State corrections officials have hired a Washington, D.C.-based juvenile justice policy group to spend the next seven months evaluating Maine’s juvenile justice system with a goal of delivering recommendations early next year that could lead to sweeping reform.

The Center for Children’s Law and Policy was hired in June by the Department of Corrections to assist a 30-member task force of legislators, state officials, law enforcement and advocates charged with rethinking how Maine treats youthful offenders, including contemplating closing Long Creek Youth Development Center, the state’s only child prison.

The $227,000 contract will bring to Maine a team of mental health experts, data scientists, psychologists and juvenile justice policy researchers to perform interviews, conduct focus groups, gather data and hold public forums. The group plans to deliver a comprehensive report in February 2020. Federal funding provided through the Juvenile Justice Advisory Council, an organization within the Department of Corrections, will pay for the study.

The consulting contract will support the juvenile justice task force formed by the administration of Gov. Janet Mills, and comes after nearly three years of steady criticism about Maine’s lack of community-based programs that could provide alternatives to incarceration for youthful offenders. Today, children as young as 11 are held in the locked facility in South Portland and attend a separate school program behind barbed wire and fences away from their homes, schools and communities.

Mark Soler, executive director of the Center for Children’s Law and Policy, declined to comment about the assessment, and referred questions to the three co-chairs of the task force.

The chairs of the committee said they believe the state is ready to make strides to improve outcomes for some of the state’s most vulnerable children.

“(The goal is) really trying to structure systems and respond to kids’ needs as close to home as possible,” said Jill Ward, a co-chair of the task force and the program manager at the Maine Center for Juvenile Policy and Law, which is housed within the University of Maine School of Law in Portland. “That’s where things are moving nationally, but to also put that money and resources in the communities where those kids are.”

The task force represents a rare moment of alignment among lawmakers, the Mills administration, the judiciary and child advocates, who collaborated in February to create the task force and will have to continue to work closely to achieve any meaningful reforms, said Rep. Michael Brennan, D-Portland, another task force co-chair.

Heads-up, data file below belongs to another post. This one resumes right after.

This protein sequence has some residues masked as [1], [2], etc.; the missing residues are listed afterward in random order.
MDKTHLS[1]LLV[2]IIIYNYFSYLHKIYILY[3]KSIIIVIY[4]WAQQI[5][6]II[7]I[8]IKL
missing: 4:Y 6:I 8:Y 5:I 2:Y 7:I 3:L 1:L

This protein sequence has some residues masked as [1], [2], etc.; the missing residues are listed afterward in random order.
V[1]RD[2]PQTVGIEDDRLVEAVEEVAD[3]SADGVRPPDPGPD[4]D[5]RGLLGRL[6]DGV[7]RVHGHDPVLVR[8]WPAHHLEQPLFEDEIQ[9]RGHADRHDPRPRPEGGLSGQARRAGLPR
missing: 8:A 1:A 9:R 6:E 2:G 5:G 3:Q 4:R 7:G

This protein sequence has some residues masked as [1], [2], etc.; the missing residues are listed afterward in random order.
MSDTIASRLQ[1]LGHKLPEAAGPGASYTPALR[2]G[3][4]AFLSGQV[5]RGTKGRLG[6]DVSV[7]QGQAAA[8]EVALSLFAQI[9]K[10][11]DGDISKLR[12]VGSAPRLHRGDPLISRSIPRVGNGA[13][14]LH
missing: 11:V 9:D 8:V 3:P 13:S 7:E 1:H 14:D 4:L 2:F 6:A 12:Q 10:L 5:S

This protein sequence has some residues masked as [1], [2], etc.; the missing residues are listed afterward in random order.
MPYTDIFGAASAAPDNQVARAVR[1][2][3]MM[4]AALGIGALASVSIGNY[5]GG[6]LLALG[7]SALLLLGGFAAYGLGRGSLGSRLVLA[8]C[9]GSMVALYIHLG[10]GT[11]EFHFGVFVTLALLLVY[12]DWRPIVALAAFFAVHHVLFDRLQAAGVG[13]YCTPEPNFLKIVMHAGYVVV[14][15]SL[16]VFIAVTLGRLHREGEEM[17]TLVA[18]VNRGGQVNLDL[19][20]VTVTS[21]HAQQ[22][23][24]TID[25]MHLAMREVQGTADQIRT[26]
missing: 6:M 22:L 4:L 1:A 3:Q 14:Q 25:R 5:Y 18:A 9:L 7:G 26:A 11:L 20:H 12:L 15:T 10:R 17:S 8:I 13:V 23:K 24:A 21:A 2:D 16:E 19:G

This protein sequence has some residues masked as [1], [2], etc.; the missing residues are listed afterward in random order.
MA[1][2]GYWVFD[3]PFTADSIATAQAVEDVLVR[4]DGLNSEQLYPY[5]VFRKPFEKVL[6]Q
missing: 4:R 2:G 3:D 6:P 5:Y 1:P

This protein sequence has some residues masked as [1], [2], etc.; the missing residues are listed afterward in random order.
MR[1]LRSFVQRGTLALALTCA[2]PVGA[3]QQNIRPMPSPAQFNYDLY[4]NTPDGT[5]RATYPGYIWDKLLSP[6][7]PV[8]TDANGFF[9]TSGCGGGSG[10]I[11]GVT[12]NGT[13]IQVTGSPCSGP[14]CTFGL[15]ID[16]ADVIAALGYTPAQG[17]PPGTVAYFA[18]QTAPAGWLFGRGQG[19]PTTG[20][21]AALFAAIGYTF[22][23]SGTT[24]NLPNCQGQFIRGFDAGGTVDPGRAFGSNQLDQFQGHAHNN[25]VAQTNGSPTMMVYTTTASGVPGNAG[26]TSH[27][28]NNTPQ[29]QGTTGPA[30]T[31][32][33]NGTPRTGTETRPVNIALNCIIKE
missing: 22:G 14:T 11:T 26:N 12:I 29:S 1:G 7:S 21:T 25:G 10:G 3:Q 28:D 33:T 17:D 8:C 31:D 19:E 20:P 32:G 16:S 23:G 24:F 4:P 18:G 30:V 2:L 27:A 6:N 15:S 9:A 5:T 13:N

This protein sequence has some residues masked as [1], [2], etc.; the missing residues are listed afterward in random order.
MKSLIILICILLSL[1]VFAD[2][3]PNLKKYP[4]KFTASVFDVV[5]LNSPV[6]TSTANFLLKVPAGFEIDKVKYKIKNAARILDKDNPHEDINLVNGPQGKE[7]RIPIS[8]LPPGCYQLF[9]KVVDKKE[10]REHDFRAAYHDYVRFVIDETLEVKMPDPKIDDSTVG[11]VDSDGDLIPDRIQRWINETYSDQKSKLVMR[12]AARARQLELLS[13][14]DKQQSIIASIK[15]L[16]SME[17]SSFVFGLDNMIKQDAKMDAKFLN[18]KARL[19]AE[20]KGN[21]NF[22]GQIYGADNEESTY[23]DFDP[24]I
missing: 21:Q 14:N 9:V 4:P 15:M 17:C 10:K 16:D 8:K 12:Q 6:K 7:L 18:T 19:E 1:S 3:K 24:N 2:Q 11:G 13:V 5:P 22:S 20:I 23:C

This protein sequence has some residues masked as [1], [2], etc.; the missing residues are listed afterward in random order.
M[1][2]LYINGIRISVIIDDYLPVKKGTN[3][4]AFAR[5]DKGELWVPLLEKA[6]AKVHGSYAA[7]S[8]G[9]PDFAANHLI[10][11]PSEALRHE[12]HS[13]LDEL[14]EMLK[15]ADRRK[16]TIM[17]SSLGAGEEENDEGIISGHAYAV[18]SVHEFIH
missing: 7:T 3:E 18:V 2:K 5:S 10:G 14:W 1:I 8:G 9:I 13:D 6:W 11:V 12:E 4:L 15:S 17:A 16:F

Implementing the recommendations will fall to lawmakers, who will have to grapple with program costs, funding options and long-term planning, Brennan said. There are many moving parts, and the process is just getting started.

“The work of the task force is going to be heavily influenced and shaped by what the Legislature and the administration decide to do,” Brennan said. “You’re going to need the Department of Corrections and the commissioner and the administration to be supportive. You’re going to need the Legislature to understand the plan going forward. And then obviously to develop a functioning community-based system, we’ll have to have the community partners, as well.”

In the coming weeks, the task force plans to launch a website to host reports, meeting minutes, transcripts and announcements about how the public can participate in the process, Ward said.

National policy leaders believe the current model of juvenile justice is outdated and harmful to children, and have been sounding the alarm about Maine’s system for at least three years. State corrections officials had touted their steady effort to divert the vast majority of youthful offenders away from incarceration – a successful initiative that led to reduction of the in-custody youthful offender population from a peak of 300 in the 1990s to only about 50 children, half of whom are committed long-term by a judge.

Corrections Commissioner Randall Liberty believes this is a turning point and an opportunity to make considerable new investments in Maine’s youth justice system, while also focusing  taxpayer dollars on better outcomes for kids.

“If we don’t invest the money and the resources in these youth today, there’s no savings in that,” Liberty said. “These youth are at high risk of being involved in the criminal justice system all their lives. It costs $44,000 to house (an adult) in state custody. We’d rather invest the money at the front end, and save these youth’s lives.”